Lilac Festival float still a diamond in the rough
Moore has been designing parade float for 38 years
It doesn’t look like much.
A few sheets of plywood, the steel skeleton of a diamond jutting up in the front, a white plastic lawn chair perched on the back. But by May 18, the bare bones of this year’s Lilac Festival float will be transformed into a thing of shimmering beauty.
For 38 years float designer Michael Moore has been the brains behind the beauty. “I grew up in Spokane and always looked forward to the Lilac parade,” he said.
On a recent Saturday, the float barn in downtown Spokane swarmed with activity. The staccato sound of hammering, and the whine of welding echoed as volunteers worked to ready the float for its debut.
From his first sketch on a bar napkin three decades ago, to this year’s diamond anniversary float, Moore delights in the creation of these movable pieces of art.
Each year he works with the Lilac Festival president to design a float that fits with a theme of the president’s choosing.
The process begins in June when Moore meets with the incoming president. His goal is simple. “I want to create something that pleases the president and that the crew and I feel good about.”
Since this is the 75th anniversary of the parade, the diamond motif proved to be an obvious and glamorous choice. With a color scheme of gold, copper and purple, this year’s float seems royally inspired.
While Moore is the designer, a dedicated construction crew of a half dozen volunteers put the muscle to his magic.
Richard Logerwell, the festival’s vice president of float, leads the “float toads.” Logerwell got involved with the Lilac Festival five years ago at his wife’s urging. Now he spends most Saturdays in the float barn. “It’s kind of addictive,” he said.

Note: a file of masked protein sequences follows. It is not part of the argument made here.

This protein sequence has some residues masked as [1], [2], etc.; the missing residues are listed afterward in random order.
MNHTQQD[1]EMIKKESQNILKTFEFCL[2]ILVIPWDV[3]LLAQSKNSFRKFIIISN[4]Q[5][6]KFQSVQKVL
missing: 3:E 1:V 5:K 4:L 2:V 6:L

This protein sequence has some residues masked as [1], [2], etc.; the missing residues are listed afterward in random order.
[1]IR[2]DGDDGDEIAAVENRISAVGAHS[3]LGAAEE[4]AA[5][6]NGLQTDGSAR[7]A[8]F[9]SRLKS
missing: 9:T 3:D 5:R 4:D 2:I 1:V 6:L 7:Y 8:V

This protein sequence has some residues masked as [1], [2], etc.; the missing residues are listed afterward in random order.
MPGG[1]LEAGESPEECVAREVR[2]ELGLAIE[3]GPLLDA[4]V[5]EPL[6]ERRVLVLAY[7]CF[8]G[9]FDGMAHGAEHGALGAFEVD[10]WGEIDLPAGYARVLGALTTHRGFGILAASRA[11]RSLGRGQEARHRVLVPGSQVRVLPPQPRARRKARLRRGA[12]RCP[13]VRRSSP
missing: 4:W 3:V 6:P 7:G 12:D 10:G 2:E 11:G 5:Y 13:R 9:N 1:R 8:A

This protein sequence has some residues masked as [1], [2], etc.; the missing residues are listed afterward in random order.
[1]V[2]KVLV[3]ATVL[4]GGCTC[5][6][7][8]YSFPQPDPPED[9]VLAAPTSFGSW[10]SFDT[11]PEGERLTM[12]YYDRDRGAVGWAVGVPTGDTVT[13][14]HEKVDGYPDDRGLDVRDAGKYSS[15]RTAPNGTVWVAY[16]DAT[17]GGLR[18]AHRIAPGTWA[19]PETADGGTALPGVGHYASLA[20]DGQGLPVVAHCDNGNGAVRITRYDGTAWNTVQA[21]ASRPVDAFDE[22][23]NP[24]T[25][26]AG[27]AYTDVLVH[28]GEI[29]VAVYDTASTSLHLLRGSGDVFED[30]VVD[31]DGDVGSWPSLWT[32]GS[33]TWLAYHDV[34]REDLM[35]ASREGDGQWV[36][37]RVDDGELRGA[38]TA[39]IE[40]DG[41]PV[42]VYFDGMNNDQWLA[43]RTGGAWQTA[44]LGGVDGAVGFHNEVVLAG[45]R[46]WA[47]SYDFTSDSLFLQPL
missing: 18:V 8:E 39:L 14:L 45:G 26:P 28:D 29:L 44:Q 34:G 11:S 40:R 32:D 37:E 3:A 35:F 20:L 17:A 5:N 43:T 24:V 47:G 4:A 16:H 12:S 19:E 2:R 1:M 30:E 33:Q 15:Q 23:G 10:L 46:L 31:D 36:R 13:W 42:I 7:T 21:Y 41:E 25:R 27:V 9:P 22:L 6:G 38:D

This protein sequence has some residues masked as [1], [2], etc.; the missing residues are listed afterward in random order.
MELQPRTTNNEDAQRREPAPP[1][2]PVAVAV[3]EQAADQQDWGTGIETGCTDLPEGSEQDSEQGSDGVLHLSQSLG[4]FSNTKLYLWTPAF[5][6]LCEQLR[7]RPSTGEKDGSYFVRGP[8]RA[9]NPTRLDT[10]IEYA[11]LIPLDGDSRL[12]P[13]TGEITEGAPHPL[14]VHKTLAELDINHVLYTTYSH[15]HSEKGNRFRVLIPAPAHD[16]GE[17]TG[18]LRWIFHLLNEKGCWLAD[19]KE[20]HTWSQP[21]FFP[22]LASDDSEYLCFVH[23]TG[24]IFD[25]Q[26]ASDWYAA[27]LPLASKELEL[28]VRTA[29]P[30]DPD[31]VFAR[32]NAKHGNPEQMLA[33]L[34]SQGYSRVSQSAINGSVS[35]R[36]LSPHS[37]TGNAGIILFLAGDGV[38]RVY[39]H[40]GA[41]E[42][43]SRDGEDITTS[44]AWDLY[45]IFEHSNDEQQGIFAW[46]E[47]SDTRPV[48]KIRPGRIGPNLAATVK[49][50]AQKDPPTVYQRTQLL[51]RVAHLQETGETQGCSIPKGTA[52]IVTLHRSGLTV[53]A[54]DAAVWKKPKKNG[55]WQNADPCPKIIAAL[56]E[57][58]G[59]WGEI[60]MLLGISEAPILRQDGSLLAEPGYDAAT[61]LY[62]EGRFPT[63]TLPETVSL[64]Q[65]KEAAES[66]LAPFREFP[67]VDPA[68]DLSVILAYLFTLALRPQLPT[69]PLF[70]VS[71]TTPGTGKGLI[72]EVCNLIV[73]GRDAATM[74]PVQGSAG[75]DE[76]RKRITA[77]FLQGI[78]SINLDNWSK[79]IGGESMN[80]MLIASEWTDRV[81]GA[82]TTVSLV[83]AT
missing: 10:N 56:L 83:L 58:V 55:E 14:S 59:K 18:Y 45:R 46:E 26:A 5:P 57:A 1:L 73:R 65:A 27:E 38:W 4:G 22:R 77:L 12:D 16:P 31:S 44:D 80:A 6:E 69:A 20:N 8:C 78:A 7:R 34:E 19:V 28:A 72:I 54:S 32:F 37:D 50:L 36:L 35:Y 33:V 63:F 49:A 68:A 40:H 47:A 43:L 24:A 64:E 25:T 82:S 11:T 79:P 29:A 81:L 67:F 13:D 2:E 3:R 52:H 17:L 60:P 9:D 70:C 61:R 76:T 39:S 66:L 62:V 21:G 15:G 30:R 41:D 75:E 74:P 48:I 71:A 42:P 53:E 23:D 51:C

The building is a treasure trove of Lilac Festival memorabilia. A huge stuffed salmon hangs from a wooden railing, the majestic head of an eagle perches nearby, and a glittering gold Clocktower replica rests in a corner.
These pieces of parades past prompted memories for Moore. His worst float idea? Using real lilac trees in a garden-themed float. “They were terrible to work with!” he said.
His favorite float? The Lilac Luau, featuring a three-dimensional Hawaiian boy reclining on his back, sipping a drink from a coconut shell.
As vice president of float, Logerwell has the honor of driving the parade route. “We make two loops,” he said. “The Lilac Royalty rides the first loop and the float crew rides the second loop. Last year the girls stood up and gave us a standing ovation when we drove past.”
Moore has also driven the float. “I ran out of gas one year up by the Coliseum,” he said. “This was back before cellphones.” He pulled over by the side of the road and waited for rescue.
The hallmarks of a Moore float involve moving pieces. From a prancing carousel horse one year, to this year’s pièce de résistance, a jewel-studded crown revolving around the point of a large purple diamond.
Lighting is another important feature, especially for a nighttime parade. Logerwell found inspiration for this year’s lighting at a Spokane Valley restaurant. White Christmas lights nestled in to coppery tinsel will provide additional glamour to the diamond anniversary float.
Logerwell said the float budget averages $2,000 to $3,000 each year, and the construction consumes thousands of volunteer hours. Work begins in October, and from January through May float toads are in the building at least two Saturdays a month.
Once May arrives, Moore, a kindergarten teacher by day, said, “We’re here every night until we’re done.”
But it’s truly a labor of love for those involved. Said Moore, “Your week’s not complete without Saturday in the float barn.”